Last week, Baseball America released their “Padres Prospects Podcast”, breaking down some of the top prospects in the Padres’ system, including a few that fans should keep an eye on in 2018. Spoiler alert…the future is even brighter than you think.
Being a San Diego Padres’ fan hasn’t been a lot of fun over the last decade. The Friars have had just one winning season since 2007, winning 90 games in 2010. Last season, the Padres finished 71-91 and 33 games out of first place in the National League West. However, this season, fans of the Friars have more to look forward to than fans of just about any other franchise.
Last week, Baseball America released their “Padres Prospect Podcast.” The show featured Carlos Collazo and Kyle Glaser who broke down a few of the top 30 prospects within the San Diego farm system, along with a few names that fans should keep any eye on in 2018.
At the end of the 2017, Bleacher Report ranked the Padres’ system fourth overall in Major League Baseball (behind the Yankees, White Sox, and Braves). In Kyle Glaser’s view, the Padres have the top ranked system in baseball. The only reason why publications like Bleacher Report and MLB Pipeline don’t rank them as high is because there’s really no one available to contribute right now for the Padres.
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However, no other franchise in Major League Baseball has the depth the Padres do. Glaser mentions that, in his opinion, you can take just about any Padres’ prospect in the top six and they would be the number one prospect on most other franchises.
Here’s what Glaser and Collazo had to say about a few of these prospects, along with what it means to the organization, in my opinion.
Fernando Tatis, Jr.
Tatis ended the season in Double A San Antonio, but played in 117 games in High-A ball. He slashed .281/.390/.520/.910 with 21 home runs and 29 stolen bases. It’s assumed that he will be the shortstop of the future, hence the stop-gap trade for Freddy Galvis.
Glaser believes that Tatis may be better suited for third base if he adds more height and weight. That could very well happen since he is only 18 years old. He is more than capable of handling the shortstop position at the major league level, but his 60-grade fielding arm would work just as well at third. The move paid off for Baltimore Orioles’ Manny Machado, could it also for Tatis? It would also allow Luis Urias to play shortstop. At least one scout believes that should be his position at the major league level.
According to the podcast, Tatis “gets it.” He’s just 18 years old playing in Double A, he’s also “nearly bilingual and engaging.” From a character standpoint, there’s little doubt that Tatis will step in and immediately become a leader on what is sure to be a very young Padres team in 2019-2020.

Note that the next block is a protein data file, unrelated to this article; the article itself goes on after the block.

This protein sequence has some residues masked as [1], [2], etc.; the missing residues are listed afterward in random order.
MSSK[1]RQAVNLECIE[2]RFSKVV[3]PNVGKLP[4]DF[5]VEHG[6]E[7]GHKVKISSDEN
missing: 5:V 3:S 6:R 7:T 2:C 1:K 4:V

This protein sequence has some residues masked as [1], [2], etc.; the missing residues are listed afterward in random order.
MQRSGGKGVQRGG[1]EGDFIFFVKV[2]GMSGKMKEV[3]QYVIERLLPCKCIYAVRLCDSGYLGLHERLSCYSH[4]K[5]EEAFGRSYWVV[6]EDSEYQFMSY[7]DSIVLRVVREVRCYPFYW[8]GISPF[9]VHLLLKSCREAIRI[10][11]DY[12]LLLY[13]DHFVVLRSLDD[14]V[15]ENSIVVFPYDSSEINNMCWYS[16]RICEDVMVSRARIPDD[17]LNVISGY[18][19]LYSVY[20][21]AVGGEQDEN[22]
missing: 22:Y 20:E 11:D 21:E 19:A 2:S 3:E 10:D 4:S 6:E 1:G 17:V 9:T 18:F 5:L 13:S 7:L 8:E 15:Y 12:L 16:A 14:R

Look at his monthly splits while in High-A. His walks went up, along with his home run totals, and his strikeouts went down. He really does “get it.”
Gore was the first round pick of the Padres in the 2017 draft. Despite having just 21 innings of minor league baseball under his belt, Gore is regarded by MLB Pipeline as the top prospect in the Padres’ organization.
In his 21 innings of work in the Arizona League, he gave up just 14 hits and 7 walks while striking out 34. As mentioned in the podcast, some scouts called Gore “the greatest prospect to ever come through the league.” That’s high praise for such a young athlete!
While he is notorious for his extreme leg kick, Glaser points out that it has very little impact on his accuracy. What little bit of accuracy he loses with his delivery, Gore makes up with deception. His ability to hide the ball, combined with that delivery, effectively keeps hitters off balance.
Touching on the depth
There is a lot of debate surrounding first base prospect Josh Naylor. Is he a Prince Fielder type player? Is he too big to play at the major league level? No and no.
Baseball America believes Naylor will be an “average major league first baseman” that can hit .260 and drive 20 home runs a season. The only hindrance may be his weight. Naylor has gained a bit since being drafted in 2015. So far, his “above average hand-eye coordination” has helped offset the weight.
Is Joey Lucchesi destined to have a better major league career than MacKenzie Gore? Collazo believes so. Despite being 24 years old and in Double A, Lucchesi has three plus pitches, can hit 96 with his fastball, and is accurate on both sides of the plate.
According to MLB Pipeline, Lucchesi is a future front-of-the-rotation starter at the major league level. With another extreme leg kick, pairing Gore and Lucchesi would not only be aesthetically fun to watch, but could be one of the best 1-2 punches in the majors. Did I mention they are both lefties?
Lastly, I wanted to highlight Glaser’s sleeper pick, Trey Wingenter. Standing at 6’7″, Wingenter brings a 100 mph fastball out of the bullpen. He could be a staple in the Padres’ bullpen for years to come. However, many teams have inquired about Wingenter. With relief pitchers in such high demand this offseason, could he be a major piece of a trade?
What does it all mean?
I could have turned this into a four-part series. The depth of this organization isn’t an over exaggeration. If Padres’ fans can wait it out just one more season, expect years of highly competitive baseball in San Diego.
Will we see any of these guys at Petco Park this year? No. That’s ok though.
The depth also allows General Manager A.J. Preller to move a number of of these prospects for major league ready talent, without disrupting continued development of the farm system.
Keep being patient ladies and gentlemen. It won’t disappoint, I promise.